Wednesday, 27 March 2013

If fast food could talk...

So some of you might know that for my final dissertation Im looking at how the animal rights organisation PETA could adopt a new strategy and method to change people's views on veganism. The challenge for me? I love meat. And have no intention on changing my mind any time soon. As Ive looked at PETAs work and other animal rights charities, Ive noticed the overuse of shock tactics are leaving viewers feeling uncomfortable and ashamed, which nobody should be made to feel about something that society has taught us. In particular I watched this video from Mercy for Animals, an organisation I was unaware of until now. With the aim to expose what really goes into fast food meat, this talking sausage tells his dramatic life story and the horror he's been through. As I watched the video I wondered how it was going to make an impact, and suddenly the screen splits to the video footage of trapped animals and meat being processed. And now Im left feeling shocked and disgusted by the concept. But its not going to stop me from eating fast food. Although many campaigns can make people question themselves as meat eaters, a lot of the time all it does is spark conversation for a short amount of time. If animal rights organisations are serious about turning more people vegan, they need to understand that lecturing them and referring to them as 'animal abusers' is not the way forward. Stop trying to think of controversial adverts and the craziest publicity stunts and start educating people on how they could do better.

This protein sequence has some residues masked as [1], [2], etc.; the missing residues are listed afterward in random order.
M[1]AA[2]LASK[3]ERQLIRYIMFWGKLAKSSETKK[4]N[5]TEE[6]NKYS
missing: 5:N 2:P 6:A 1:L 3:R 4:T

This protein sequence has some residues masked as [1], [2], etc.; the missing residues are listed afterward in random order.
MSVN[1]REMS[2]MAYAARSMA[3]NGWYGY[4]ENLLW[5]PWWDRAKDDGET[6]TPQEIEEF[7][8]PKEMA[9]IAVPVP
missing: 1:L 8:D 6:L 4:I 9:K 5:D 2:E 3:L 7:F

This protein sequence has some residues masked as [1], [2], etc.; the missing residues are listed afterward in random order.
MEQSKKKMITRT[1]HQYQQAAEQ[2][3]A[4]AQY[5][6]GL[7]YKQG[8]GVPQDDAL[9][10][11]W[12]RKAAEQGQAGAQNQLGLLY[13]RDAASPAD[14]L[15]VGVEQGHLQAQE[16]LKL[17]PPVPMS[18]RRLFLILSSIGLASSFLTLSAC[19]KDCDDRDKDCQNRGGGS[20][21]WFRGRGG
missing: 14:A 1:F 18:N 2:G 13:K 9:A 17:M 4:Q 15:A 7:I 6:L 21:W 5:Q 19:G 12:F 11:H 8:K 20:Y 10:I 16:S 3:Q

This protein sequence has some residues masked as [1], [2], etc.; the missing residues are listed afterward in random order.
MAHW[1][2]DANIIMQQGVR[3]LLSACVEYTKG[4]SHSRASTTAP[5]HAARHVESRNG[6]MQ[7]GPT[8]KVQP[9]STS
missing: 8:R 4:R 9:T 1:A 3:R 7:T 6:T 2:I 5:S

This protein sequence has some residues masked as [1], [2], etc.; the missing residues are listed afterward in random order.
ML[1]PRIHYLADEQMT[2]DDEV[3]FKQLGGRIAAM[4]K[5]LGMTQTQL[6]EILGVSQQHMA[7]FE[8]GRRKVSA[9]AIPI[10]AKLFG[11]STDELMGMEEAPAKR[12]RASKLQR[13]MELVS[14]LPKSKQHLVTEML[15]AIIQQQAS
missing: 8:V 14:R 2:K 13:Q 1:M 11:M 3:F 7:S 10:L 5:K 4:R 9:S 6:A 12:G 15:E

Tuesday, 12 March 2013

The Harlem Struggle

I have to admit when I first saw the Harlem Shake I spent good hour after watching all the videos on Youtube, thinking of ways that I could recreate my own. But today I came across a slightly different version of the dance that has sparked controversy worldwide. The Dutch Parkinson's Society released the video, 'Worst Shake Ever' that shows society chairman Eric Roos, shaking out of control after not taking his medication. Designed by Saatchi and Saatchi the strapline reads - 'Shaking, fun for some … daily struggle for others.' With the aim to raise awareness of the disease, the video has received mixed reviews with many feeling offended and finding the overall approach distasteful. Personally I think its genius. The fact that Saatchi and Saatchi have acknowledged the success of the Harlem Shake and applied to an organisation that struggles to gain media attention at the best of time, is brilliant. Tapping into worldwide trends is something that more brands should be taking note of, whether it be social, cultural or environmental. With over 90,000 views its clear that they have reached their goal of raising awareness even if it has caused a stir.